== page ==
A Peek into How Kids with Autism Experience Social Situations
Kids with autism tend to have more difficulty interacting socially than their typically developing peers. It’s a fact that gets bandied about a lot, disguising the range — spectrum — of autistic experiences and, perhaps, creating assumptions about how children on the spectrum experience the world around them.
Historically, clinicians and scientists have proposed a variety of theories to explain why kids with autism tend to be less socially communicative than their typically developing peers. One popular theory suggests kids with autism aren’t intrinsically motivated to interact with other people because they aren’t neurologically “rewarded” by social interactions the same way most people are.
“Most of us get a hit of dopamine when we interact with other people, whether it’s through making eye contact or sharing something good that’s happened to us — it feels good to be social,” explains Katherine Stavropoulos, a professor of special education and director of the SEARCH Family Autism Resource Center at the University of California, Riverside. “The social motivation hypothesis says kids with autism don’t get that same [biological] reward from social interaction, so they don’t go out of their way to engage with people because it’s not rewarding for them.”
A second theory posits that because kids with autism interpret sensory cues more intensely than their typical peers, they tend to shy away from additional stimulation in the form of interactions they perceive as overwhelming or aversive.
“Kids with autism often find noises too loud or lights too bright, or they find them not intense enough,” Stavropoulos says. “Most of us wouldn’t want to talk to someone whom we perceive as screaming, especially in a room that was already too bright, with ambient noise that was already too loud.” So, this theory holds, kids with autism withdraw from hyper-stimulating socialization as a self-soothing behavior.
But Stavropoulos, a licensed clinical psychologist with a background in neuroscience, says a combination of both theories is most accurate. Stavropoulos led a team in studying the neural activity of 43 children between the ages of 7 and 10 — 23 of whom were typical and 20 of whom had autism spectrum disorder — during a guessing game-style simulation that provided participants with both social and nonsocial rewards. Their results, published this week in the journal Molecular Autism, provide a glimpse of the behind-the-scenes brain functions that determine how kids with autism perceive social interaction.
“We structured the game so that the kids would pick an answer, and then there would be a brief pause,” Stavropoulos said. “It was during that pause that the kids would begin to wonder, ‘Did I get it?’ and we could observe them getting excited; the more rewarding something is to a person, the more that anticipation builds.”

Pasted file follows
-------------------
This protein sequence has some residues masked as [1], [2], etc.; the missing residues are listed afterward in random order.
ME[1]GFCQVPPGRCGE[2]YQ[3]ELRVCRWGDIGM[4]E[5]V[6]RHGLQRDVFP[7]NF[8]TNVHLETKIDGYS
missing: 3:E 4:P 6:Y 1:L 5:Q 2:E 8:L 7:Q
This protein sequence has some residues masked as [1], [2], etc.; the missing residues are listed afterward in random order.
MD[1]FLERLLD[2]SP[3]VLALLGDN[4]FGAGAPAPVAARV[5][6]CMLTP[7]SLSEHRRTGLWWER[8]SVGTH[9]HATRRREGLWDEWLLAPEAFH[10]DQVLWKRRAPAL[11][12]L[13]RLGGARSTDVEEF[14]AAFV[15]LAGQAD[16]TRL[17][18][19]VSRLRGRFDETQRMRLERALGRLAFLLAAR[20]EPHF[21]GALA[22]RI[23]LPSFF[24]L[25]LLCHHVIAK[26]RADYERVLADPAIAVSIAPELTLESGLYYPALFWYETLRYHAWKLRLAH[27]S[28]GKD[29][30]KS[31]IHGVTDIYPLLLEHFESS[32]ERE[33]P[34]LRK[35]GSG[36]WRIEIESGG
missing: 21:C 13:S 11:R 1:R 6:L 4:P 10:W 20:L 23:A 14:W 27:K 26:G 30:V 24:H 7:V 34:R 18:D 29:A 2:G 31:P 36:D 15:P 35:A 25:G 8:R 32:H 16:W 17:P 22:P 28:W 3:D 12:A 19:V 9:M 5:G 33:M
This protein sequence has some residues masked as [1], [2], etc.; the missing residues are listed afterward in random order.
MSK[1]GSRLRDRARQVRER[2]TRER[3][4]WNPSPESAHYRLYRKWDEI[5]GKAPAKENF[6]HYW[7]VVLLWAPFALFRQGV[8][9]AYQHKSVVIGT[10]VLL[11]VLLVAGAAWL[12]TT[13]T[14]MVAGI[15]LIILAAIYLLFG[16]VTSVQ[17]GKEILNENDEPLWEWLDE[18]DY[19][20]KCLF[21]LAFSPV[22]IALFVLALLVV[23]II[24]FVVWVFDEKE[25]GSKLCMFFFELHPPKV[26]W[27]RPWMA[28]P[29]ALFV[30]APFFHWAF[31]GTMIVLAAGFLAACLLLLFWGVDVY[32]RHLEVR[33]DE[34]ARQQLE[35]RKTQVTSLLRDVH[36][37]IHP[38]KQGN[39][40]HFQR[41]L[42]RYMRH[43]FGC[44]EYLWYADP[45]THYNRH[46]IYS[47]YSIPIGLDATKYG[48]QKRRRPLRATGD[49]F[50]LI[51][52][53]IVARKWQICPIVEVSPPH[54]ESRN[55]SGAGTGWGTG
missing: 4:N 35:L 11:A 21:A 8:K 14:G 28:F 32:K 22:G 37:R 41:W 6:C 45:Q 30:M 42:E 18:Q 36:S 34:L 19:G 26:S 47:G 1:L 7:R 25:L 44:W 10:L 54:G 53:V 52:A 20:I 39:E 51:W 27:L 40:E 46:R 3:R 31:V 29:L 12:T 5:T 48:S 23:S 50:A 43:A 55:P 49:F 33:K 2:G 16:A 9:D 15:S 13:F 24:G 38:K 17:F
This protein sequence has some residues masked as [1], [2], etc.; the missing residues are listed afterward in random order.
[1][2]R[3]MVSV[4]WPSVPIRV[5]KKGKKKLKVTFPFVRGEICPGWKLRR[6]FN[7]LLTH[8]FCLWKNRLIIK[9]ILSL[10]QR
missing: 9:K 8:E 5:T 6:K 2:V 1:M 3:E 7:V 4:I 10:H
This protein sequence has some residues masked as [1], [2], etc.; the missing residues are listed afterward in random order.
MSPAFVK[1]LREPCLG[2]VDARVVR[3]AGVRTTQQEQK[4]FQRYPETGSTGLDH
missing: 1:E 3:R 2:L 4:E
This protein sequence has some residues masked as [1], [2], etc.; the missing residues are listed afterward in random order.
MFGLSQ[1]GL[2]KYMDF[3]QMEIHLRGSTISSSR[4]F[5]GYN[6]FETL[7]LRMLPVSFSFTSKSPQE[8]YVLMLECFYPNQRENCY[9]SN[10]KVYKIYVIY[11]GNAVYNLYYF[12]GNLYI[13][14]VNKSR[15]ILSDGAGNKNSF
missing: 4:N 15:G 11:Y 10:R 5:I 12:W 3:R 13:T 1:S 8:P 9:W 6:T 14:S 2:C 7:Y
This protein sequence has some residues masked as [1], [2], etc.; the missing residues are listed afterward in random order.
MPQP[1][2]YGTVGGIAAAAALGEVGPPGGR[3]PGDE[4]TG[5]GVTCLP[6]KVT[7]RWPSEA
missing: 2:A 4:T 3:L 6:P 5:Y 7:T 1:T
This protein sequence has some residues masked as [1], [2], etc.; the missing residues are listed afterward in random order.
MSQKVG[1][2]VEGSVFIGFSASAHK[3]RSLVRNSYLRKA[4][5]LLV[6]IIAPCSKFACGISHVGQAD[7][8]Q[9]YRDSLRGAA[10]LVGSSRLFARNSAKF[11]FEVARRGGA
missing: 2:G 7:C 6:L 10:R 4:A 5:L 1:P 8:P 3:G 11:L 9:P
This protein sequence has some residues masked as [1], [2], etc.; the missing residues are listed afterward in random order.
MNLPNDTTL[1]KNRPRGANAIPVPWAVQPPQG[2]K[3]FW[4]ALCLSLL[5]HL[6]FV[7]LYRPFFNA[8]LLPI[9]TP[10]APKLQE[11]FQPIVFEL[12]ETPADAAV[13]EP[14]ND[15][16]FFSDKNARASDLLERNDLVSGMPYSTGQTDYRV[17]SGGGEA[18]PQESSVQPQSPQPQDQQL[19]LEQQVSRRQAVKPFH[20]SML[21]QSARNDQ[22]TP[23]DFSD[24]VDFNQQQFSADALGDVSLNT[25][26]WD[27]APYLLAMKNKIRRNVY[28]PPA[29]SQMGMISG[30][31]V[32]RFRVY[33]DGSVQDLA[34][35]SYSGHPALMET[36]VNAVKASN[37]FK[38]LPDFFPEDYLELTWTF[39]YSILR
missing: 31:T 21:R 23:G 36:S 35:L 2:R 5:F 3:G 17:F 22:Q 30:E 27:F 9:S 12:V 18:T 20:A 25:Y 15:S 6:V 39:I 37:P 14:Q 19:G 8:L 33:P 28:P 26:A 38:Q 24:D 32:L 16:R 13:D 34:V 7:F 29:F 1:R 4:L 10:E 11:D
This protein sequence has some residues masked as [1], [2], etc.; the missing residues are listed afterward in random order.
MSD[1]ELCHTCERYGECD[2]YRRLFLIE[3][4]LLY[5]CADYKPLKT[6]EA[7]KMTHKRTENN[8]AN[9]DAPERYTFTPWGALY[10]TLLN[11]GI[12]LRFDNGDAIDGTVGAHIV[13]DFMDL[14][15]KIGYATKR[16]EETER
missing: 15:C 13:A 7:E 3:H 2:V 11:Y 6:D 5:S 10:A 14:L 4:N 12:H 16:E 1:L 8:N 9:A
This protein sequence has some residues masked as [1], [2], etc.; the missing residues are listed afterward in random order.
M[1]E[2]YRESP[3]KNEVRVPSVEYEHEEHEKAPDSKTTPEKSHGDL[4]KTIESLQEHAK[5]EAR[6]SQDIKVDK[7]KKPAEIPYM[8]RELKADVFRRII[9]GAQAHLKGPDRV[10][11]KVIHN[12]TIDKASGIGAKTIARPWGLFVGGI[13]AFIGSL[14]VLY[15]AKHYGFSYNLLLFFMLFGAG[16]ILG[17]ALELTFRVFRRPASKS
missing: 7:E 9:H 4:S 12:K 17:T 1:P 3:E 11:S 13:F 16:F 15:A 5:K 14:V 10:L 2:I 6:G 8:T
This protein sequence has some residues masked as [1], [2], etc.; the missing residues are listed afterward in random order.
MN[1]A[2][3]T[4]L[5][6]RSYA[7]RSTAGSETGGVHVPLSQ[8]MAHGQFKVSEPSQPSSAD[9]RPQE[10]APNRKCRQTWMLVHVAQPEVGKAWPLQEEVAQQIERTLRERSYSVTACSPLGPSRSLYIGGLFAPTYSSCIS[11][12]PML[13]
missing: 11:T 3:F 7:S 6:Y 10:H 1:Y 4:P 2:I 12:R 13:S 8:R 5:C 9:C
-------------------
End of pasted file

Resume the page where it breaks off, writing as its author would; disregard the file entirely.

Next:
Each participant played two versions of the game. While the questions were the same in both, in one version, kids who chose the right answer saw a smiling face, and kids who chose the wrong answer saw a sad, frowning face. In the other version, the faces were scrambled and reformed in the shapes of arrows pointing up to denote correct answers and down to denote incorrect ones.
In both the anticipatory stage and reward stage, Stavropoulos’s team compared the patterns of firing neurons in each kid’s brain, mapping their immediate cognitive responses. They found that typical kids anticipated social rewards — that is, the pictures of faces — more strongly than kids with autism. Kids with severe autism were more likely to anticipate the nonsocial arrow-shaped rewards.
And in the aftermath of both games, researchers observed more reward-related brain activity in typical children. Kids with autism, however, had more activity in attention-related regions of the brain, a difference that suggests attempts to cope and focus in a state of sensory overload, Stavropoulos says. Kids with severe autism also showed heightened general brain responsiveness to positive social feedback (smiling faces), which Stavropoulos said may also indicate sensory overload.
In other words, kids with autism aren’t as naturally motivated to engage with other people, and their extra sensitivity to the ‘white noise’ of a social experience, which most people are able to block out unconsciously, may make them even less inclined to engage. But Stavropoulos says her findings aren’t meant to paint a stereotypical picture of autism and antisocial awkwardness.
“Kids with autism might not be as rewarded by social interactions as typically developing kids are, but that doesn’t mean their reward systems are entirely broken,” she added. Instead, she says, it means family and therapists must find ways to help kids with autism find value in social interaction — which might be easier to do when these kids’ extraordinary sensory experiences are given consideration, too.
“It’s a delicate balance between making social interactions rewarding while being aware of how loudly we speak, how excited our voices sound, and how bright the lights are,” she explains.